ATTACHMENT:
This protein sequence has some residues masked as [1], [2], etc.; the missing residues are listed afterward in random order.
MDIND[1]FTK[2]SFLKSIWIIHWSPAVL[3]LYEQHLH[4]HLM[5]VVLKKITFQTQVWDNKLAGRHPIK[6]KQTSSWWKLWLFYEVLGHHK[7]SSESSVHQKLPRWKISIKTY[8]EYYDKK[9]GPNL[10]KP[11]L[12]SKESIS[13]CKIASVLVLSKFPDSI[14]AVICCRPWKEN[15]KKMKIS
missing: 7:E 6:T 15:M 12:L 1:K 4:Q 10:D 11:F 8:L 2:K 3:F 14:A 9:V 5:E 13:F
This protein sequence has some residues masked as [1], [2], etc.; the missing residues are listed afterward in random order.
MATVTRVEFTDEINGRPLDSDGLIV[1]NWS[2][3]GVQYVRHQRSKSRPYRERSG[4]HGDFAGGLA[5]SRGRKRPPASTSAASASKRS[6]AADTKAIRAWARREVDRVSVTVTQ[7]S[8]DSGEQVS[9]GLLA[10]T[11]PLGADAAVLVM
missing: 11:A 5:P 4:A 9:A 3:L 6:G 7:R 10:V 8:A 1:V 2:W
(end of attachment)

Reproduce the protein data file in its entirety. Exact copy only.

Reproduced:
This protein sequence has some residues masked as [1], [2], etc.; the missing residues are listed afterward in random order.
MDIND[1]FTK[2]SFLKSIWIIHWSPAVL[3]LYEQHLH[4]HLM[5]VVLKKITFQTQVWDNKLAGRHPIK[6]KQTSSWWKLWLFYEVLGHHK[7]SSESSVHQKLPRWKISIKTY[8]EYYDKK[9]GPNL[10]KP[11]L[12]SKESIS[13]CKIASVLVLSKFPDSI[14]AVICCRPWKEN[15]KKMKIS
missing: 7:E 6:T 15:M 12:L 1:K 4:Q 10:D 11:F 8:L 2:K 3:F 14:A 9:V 5:E 13:F
This protein sequence has some residues masked as [1], [2], etc.; the missing residues are listed afterward in random order.
MATVTRVEFTDEINGRPLDSDGLIV[1]NWS[2][3]GVQYVRHQRSKSRPYRERSG[4]HGDFAGGLA[5]SRGRKRPPASTSAASASKRS[6]AADTKAIRAWARREVDRVSVTVTQ[7]S[8]DSGEQVS[9]GLLA[10]T[11]PLGADAAVLVM
missing: 11:A 5:P 4:A 9:A 3:L 6:G 7:R 10:V 8:A 1:V 2:W